Councillor slams ‘unacceptable’ 50-mile roadworks diversion

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There is mounting anger in Argyll after it was announced that drivers will be forced to use a 50-mile diversion in the dark while a section of the A83 is resurfaced – despite a detour route running alongside.

One Argyll and Bute councillor called the situation ‘unacceptable’, while the constituency MSP has written to Transport Scotland and the cabinet secretary for transport over the matter.

Trunk road management company BEAR Scotland plans to carry out carriageway maintenance work at the traffic lights section through the Rest and Be Thankful.

The scheme is set to begin on Sunday March 10, continuing for the next four nights, with work taking place between the hours of 8pm to 5am.

At times when the A83 has been closed following landslides, Transport Scotland – which is responsible for the trunk road netwoek – has used the upgraded old military road running up the lower slopes of Glen Croe, below the ‘new’ road.

But, rather than allow traffic to use the old military road, drivers will have to endure an overnight diversion of at least 50 miles, via the tortuous A82 to Crianlarich.

Notifying ‘stakeholders’ of the plans, a BEAR Scotland official said: ‘The use of the old military road by trunk road traffic is solely reserved for emergencies.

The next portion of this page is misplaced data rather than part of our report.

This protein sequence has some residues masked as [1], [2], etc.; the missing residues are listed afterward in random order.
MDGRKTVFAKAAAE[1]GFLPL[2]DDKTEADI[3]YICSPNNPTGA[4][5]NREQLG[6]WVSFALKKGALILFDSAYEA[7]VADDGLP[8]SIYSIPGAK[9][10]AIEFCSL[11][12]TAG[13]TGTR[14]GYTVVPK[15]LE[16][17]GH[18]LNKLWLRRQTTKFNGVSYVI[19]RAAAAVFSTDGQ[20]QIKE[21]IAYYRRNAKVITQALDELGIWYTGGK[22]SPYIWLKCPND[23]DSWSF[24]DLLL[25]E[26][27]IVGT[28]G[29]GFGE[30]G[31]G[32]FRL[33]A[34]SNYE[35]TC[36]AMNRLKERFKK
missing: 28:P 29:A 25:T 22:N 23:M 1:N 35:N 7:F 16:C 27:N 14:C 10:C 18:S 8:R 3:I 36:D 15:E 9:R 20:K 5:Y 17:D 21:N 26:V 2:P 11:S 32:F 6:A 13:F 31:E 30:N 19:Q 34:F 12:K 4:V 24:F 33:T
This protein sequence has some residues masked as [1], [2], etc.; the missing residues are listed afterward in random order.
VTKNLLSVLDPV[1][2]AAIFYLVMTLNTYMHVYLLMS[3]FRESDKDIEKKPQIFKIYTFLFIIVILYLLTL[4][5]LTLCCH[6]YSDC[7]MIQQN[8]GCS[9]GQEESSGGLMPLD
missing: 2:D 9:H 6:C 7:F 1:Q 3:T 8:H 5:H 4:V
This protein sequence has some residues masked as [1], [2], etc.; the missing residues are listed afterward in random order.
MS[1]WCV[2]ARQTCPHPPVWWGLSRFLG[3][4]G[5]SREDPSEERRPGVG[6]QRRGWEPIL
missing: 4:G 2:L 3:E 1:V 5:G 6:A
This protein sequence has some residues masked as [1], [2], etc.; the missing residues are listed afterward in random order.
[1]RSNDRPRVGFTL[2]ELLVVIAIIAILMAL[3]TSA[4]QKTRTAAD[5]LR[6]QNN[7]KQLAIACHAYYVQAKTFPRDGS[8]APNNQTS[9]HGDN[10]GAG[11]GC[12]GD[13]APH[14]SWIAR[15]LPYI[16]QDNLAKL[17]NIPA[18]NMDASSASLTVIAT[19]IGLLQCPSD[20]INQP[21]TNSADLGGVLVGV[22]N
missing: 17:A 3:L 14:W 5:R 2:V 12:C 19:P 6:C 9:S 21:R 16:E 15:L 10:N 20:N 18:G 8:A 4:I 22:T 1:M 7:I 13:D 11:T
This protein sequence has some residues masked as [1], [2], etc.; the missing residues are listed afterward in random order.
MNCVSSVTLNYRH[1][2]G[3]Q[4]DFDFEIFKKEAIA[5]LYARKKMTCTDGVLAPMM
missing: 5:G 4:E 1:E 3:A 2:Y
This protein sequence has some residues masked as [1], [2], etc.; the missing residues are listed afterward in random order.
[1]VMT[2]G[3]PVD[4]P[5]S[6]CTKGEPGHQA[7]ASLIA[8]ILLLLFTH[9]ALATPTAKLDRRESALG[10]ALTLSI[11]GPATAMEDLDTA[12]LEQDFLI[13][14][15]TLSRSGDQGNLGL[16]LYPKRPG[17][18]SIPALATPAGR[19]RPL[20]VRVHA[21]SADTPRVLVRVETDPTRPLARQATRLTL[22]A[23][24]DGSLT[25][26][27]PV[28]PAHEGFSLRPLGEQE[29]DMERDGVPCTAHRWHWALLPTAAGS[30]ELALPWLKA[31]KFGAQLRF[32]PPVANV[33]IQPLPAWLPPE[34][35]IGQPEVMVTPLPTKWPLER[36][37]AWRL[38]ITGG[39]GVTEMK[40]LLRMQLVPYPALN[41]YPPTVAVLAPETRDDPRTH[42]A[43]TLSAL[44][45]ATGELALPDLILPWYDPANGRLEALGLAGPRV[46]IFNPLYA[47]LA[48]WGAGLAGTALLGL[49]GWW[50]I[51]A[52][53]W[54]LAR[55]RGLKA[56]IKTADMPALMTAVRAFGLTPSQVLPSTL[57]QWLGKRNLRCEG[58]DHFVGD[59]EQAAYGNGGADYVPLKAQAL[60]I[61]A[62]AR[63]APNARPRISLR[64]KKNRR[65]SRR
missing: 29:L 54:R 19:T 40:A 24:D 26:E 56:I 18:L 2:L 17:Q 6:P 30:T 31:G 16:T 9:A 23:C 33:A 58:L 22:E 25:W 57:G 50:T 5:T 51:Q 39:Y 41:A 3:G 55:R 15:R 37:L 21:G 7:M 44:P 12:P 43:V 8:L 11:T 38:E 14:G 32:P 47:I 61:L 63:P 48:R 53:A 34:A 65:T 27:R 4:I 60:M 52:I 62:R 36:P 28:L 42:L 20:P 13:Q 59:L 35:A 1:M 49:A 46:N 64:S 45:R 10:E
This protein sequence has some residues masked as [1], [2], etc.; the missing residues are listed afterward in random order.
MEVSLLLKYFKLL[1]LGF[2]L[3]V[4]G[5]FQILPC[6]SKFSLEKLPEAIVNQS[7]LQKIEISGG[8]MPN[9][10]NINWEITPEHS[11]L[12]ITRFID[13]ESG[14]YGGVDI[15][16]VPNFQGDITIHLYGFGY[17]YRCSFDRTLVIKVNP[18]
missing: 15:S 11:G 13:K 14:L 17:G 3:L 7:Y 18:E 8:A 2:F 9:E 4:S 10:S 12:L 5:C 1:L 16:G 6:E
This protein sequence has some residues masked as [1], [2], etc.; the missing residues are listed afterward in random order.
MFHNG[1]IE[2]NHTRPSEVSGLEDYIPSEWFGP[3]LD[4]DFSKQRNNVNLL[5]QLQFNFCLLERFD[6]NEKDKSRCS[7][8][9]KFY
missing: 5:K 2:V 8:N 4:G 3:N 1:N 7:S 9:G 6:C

‘Therefore, for these planned works, all road users will be required to use the approved diversion route between the hours of 8pm and 5am. We would ask all road users to plan their journeys accordingly.’

Councillor Dougie Philand

Argyll and Bute councillor Dougie Philand said: ‘I have received notification that the detour via Crianlarich is being forced upon the residents of Argyll. This is totally unacceptable as we have a detour route of the old military road that can be used, but BEAR Scotland Supported by Transport Scotland will not accept the use of the military road because it is not a landslide.

‘My belief is that any closure of the A83 is an emergency in Argyll and alternative routes such as the old military road should be used.’

Argyll and Bute MSP Michael Russell has written to cabinet secretary for transport, Michael Matheson, and Transport Scotland. In an emailed response to Councillor Philand, Mr Russell added: ‘I think given the history of closures and the length of diversion, the old military road needs to be made available.’

Councillor Philand is keen that the people of Argyll let Mr Matheson and Transport Scotland officials know how they feel.

He said: ‘Please use the following addresses –  – and speak out. This is your chance.’